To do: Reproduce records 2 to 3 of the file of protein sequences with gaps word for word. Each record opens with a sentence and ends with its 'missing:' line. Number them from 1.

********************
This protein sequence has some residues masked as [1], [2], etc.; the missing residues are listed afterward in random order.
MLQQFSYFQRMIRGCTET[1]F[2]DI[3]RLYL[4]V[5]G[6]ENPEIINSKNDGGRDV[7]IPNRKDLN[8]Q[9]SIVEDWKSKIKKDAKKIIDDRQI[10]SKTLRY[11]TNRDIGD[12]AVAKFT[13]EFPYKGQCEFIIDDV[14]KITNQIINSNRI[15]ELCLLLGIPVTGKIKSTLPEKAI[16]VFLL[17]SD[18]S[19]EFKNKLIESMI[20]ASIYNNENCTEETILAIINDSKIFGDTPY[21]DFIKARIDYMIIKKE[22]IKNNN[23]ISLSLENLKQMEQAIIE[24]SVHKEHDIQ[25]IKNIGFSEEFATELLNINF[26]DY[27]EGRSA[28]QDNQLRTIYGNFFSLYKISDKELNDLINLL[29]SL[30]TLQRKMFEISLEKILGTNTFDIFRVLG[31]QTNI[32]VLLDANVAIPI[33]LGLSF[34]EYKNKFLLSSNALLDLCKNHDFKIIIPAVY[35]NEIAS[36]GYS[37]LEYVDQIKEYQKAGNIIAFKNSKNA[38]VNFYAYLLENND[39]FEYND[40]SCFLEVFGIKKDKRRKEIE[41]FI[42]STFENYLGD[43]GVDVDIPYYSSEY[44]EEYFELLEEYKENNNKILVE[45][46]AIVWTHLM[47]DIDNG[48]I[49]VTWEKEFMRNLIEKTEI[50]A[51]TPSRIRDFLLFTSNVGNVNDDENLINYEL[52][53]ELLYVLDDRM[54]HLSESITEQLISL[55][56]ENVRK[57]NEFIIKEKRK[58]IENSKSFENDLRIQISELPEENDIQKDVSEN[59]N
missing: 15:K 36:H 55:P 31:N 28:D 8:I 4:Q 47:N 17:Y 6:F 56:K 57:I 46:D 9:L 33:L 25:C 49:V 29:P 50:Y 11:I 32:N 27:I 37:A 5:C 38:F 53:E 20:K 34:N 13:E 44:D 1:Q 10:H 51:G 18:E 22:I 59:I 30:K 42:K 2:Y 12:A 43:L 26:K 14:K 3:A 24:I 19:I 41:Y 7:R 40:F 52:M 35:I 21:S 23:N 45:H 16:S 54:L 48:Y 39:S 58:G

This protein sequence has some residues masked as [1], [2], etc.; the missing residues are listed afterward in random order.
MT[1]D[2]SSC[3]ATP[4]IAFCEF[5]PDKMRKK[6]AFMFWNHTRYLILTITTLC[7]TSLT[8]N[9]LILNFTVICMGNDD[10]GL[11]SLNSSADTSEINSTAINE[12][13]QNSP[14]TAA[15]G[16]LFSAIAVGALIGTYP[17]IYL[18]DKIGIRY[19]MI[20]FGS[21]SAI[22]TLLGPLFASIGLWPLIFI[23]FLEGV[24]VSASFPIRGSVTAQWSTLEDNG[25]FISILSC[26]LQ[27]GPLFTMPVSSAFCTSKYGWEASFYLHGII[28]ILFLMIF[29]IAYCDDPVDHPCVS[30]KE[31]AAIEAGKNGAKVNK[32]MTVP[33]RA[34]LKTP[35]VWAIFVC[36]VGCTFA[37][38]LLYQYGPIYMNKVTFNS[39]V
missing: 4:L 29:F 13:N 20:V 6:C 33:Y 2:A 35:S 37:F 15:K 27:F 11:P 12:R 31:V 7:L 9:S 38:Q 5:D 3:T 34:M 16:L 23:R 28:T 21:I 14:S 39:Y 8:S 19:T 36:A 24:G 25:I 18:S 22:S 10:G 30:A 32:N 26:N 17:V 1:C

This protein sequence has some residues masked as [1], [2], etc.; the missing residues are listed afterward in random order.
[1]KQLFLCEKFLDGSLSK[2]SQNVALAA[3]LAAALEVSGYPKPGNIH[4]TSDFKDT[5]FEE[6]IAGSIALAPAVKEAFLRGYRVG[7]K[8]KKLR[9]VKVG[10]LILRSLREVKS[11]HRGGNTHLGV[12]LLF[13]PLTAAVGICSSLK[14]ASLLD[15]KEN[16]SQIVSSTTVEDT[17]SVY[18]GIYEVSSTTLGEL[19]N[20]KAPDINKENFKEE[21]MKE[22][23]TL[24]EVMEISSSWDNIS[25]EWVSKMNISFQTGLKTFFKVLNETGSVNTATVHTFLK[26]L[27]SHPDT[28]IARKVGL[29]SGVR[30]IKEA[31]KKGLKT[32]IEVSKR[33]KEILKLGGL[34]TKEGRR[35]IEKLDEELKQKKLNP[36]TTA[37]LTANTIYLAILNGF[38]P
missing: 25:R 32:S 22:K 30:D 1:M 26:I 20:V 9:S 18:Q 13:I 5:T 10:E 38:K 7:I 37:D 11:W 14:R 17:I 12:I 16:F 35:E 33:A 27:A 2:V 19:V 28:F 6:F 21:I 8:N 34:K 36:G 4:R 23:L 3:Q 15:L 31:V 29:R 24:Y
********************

This protein sequence has some residues masked as [1], [2], etc.; the missing residues are listed afterward in random order.
MT[1]D[2]SSC[3]ATP[4]IAFCEF[5]PDKMRKK[6]AFMFWNHTRYLILTITTLC[7]TSLT[8]N[9]LILNFTVICMGNDD[10]GL[11]SLNSSADTSEINSTAINE[12][13]QNSP[14]TAA[15]G[16]LFSAIAVGALIGTYP[17]IYL[18]DKIGIRY[19]MI[20]FGS[21]SAI[22]TLLGPLFASIGLWPLIFI[23]FLEGV[24]VSASFPIRGSVTAQWSTLEDNG[25]FISILSC[26]LQ[27]GPLFTMPVSSAFCTSKYGWEASFYLHGII[28]ILFLMIF[29]IAYCDDPVDHPCVS[30]KE[31]AAIEAGKNGAKVNK[32]MTVP[33]RA[34]LKTP[35]VWAIFVC[36]VGCTFA[37][38]LLYQYGPIYMNKVTFNS[39]V
missing: 4:L 29:F 13:N 20:V 6:C 33:Y 2:A 35:S 37:F 15:K 27:F 11:P 12:R 31:V 7:L 9:S 38:Q 5:D 3:T 34:M 16:L 23:R 28:T 21:I 14:S 39:Y 8:S 19:T 36:A 24:G 25:I 18:S 22:S 10:G 30:A 32:N 26:N 17:V 1:C

This protein sequence has some residues masked as [1], [2], etc.; the missing residues are listed afterward in random order.
[1]KQLFLCEKFLDGSLSK[2]SQNVALAA[3]LAAALEVSGYPKPGNIH[4]TSDFKDT[5]FEE[6]IAGSIALAPAVKEAFLRGYRVG[7]K[8]KKLR[9]VKVG[10]LILRSLREVKS[11]HRGGNTHLGV[12]LLF[13]PLTAAVGICSSLK[14]ASLLD[15]KEN[16]SQIVSSTTVEDT[17]SVY[18]GIYEVSSTTLGEL[19]N[20]KAPDINKENFKEE[21]MKE[22][23]TL[24]EVMEISSSWDNIS[25]EWVSKMNISFQTGLKTFFKVLNETGSVNTATVHTFLK[26]L[27]SHPDT[28]IARKVGL[29]SGVR[30]IKEA[31]KKGLKT[32]IEVSKR[33]KEILKLGGL[34]TKEGRR[35]IEKLDEELKQKKLNP[36]TTA[37]LTANTIYLAILNGF[38]P
missing: 25:R 32:S 22:K 30:D 1:M 26:I 20:V 9:S 18:Q 13:I 5:T 10:E 38:K 7:I 37:D 11:W 14:R 17:I 12:I 16:F 35:E 33:A 27:A 2:V 19:V 28:F 6:F 21:I 8:N 34:K 36:G 4:R 23:L 3:Q 15:L 31:V 29:R 24:Y